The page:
Sunday, July 19, 2009

Tessa's Moussaka for Dan.

In a whirlwindish trip of 26 countries in 21 weeks, whether you want to or not, you learn a fair bit about a person. That's how, in 2007, I came to know so well the man who was to change everything. Just like me, he loves food, but as much as he has the capacity to appreciate the finest gingered sashimi in a Ginza backstreet or some perfectly roast Mexican lamb in the hills of Oaxaca, he likes the simple things in life. For instance, Dan can never say no to a hot dog. He just doesn't have The Hot Dog Restraint Gene. Not the gourmet kind of hot dog, the fluro-orange-on-squishy-white-with-a-squidge-of-tomato-and-mustard-kind. Oh, Dan. And the man loves pasta. He goes all glassy eyed when he he talks about spaghetti, cooks spaghetti, sees spaghetti on a menu, orders spaghetti from room service after a 2 course meal of Nepalese food. We estimate that he probably ordered spaghetti bolognaise in every single country we visited, and we went to some very non-spaghetti-ish places like Cuba and Morocco (his favourite was in Costa Rica). Dan is the kind of guy who can't watch his kid cousins tucking into some mac and cheese and turkey sandwiches without sidling up alongside with his very own bowl. Meat Pie and Vanilla Milkshake Classic, he is, my Dan. He is beautiful to cook for, all appetite and appreciation, he brings out the Old Wog Mum in me that wants to make big, classic, baked dishes, rich and hearty and warmly filling - and this is coming from a girl who aced feminist philosophy. My, my, how we turn...

...and what wonderful things we turn into. Falling Cloudberries by Tessa Kiros is exactly the kind of recipe book to turn to when you want something as resounding and commanding as this moussaka. I simply love Tessa: Mad Girl Crush. Her photos of food and great grandmothers, her winsomely textured writing style, the story-ness of her cooking, her deep, dark eyes: all of these things lend some kind of strange essence to her cookbooks, they are set apart. Precious. Different. I always look forward to trying something new from her well recorded recipe past. And it always turns out this good. You've had enough cake, don't you think? Enough eating out for a while, yes? It's time to get cooking, Good Looking...

For Tessa's Aunt's Moussaka (don't try saying that one at home, lispers) Recipe, as in Falling Cloudberries, you'll need:
2 large eggplants (aubergines, if you absolutely insist)
25oml/1 cup of light olive oil (I use HeavyHardCore Olive Oil, The Radioactive Green Kind, Lebanese people are not allowed to use light, very unpatriotic)
1 large onion, finely chopped
3 tablespoons roughly chopped flat parsley
2 garlic gloves, finely chopped (I used 4, again, I plead Lebaneseness)
850g mixed pork/beef for moo-saka (I used pork/lamb)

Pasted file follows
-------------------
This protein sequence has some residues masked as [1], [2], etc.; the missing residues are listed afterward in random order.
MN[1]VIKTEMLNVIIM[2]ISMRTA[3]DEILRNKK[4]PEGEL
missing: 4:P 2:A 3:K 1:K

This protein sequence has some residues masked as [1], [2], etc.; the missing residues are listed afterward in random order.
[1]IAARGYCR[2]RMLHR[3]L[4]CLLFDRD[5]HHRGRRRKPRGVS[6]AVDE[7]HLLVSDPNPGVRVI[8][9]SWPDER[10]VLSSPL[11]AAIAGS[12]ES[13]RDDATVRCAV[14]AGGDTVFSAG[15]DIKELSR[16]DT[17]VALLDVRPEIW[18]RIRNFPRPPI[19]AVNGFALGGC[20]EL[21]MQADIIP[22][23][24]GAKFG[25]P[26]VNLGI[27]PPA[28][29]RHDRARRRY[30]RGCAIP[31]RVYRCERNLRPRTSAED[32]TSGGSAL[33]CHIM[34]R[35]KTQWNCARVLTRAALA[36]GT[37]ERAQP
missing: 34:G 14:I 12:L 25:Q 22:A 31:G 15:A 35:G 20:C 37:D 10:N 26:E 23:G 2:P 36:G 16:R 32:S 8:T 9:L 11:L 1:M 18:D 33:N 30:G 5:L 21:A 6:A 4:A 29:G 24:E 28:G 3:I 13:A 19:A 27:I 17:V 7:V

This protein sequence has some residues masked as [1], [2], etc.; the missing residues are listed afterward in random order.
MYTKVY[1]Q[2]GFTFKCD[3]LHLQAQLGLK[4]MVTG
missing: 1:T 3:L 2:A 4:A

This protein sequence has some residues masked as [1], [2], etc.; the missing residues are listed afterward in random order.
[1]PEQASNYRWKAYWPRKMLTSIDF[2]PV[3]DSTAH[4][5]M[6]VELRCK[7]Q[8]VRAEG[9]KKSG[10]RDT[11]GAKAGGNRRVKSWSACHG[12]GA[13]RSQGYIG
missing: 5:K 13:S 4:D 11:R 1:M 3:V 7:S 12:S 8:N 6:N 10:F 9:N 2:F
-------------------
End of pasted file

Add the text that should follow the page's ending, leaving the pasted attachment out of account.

1 teaspoon ground cinnamon
1/2 teaspoon dried oregano
1 bay leaf (2)
125ml 1/2 cup white wine
500g 2 cups of tomato passata (used a great, heady Simon Johnson one, very rich red red red)
500g peeled potato

and for the bechamel sauce (yes, I was surprised it had bechamel in it too)...

120g butter (I always use organic, in good dishes, it makes such a creamy difference, honestly, normal butter is crud, it tastes like dull greasy crap, organic butter is Taste Tenor)
125g 1 cup of plain flour (I used to spelt to make it that much (not much) healthier)
1 litre/4 cups warm milk (use organic again, you can taste it, I swear)
A little freshly grated nutmeg (oooh, how nice does that sound!).

This'll serve 8 normal people, or Dan and his lovely flatmate, Eddie.

Tessa's right to warn that it seems like a big job, but it really isn't. I find it really relaxing to make and enjoy the slight architectonicness of its assemblage. The steps are a few, but they're all simple enough and really rewarding for the effort. Step 1: You begin by scalping the heads off the eggplant and slicing them lengthways into 5mm thick slices, pay attention to the width, it makes the texture true when the slices aren't too thick or thin, leave them, with a heavy sprinkling of salt, to soak in water for 30 minutes. This makes the eggplant less bitter, given it's such a reactive food for a lot of people, don't skip this step.

Step 2: Heat three tablespoons of oil and sautee onion until golden. Add the parsley and garlic and cook it until you can smell the garlic, then add the mince. Cook all of this lovely shlup over medium high til meat is browned/and it loses its water. Then add the cinnamon, oregano, bay leaf and salt and pepper to taste. I used about half a pepper shaker, I love the fire of it. Step 3: When the meat is golden, add the wine and scrape the bottom of the pan to make sure none has stuck. Once the wine has evaporated like good sense from the mind of a raving drunk, add the tomato puree and leave it to simmer on a low heat, with no cover, for about 30 minutes, stirring a little with a wooden spoon. This is where a wonderful aroma of Meaty-Cinnamoned-Garlic-Tomato should begin to conquer the intoxicated walls of your nasal passages like a Greek army advancing relentlessly into a Petrified Persia. The moussaka already starts to taunt and tease you before it has even taken shape, this is the real joy of cooking: you begin to imagine it before you begin to taste. Food should always be prefaced by anticipation.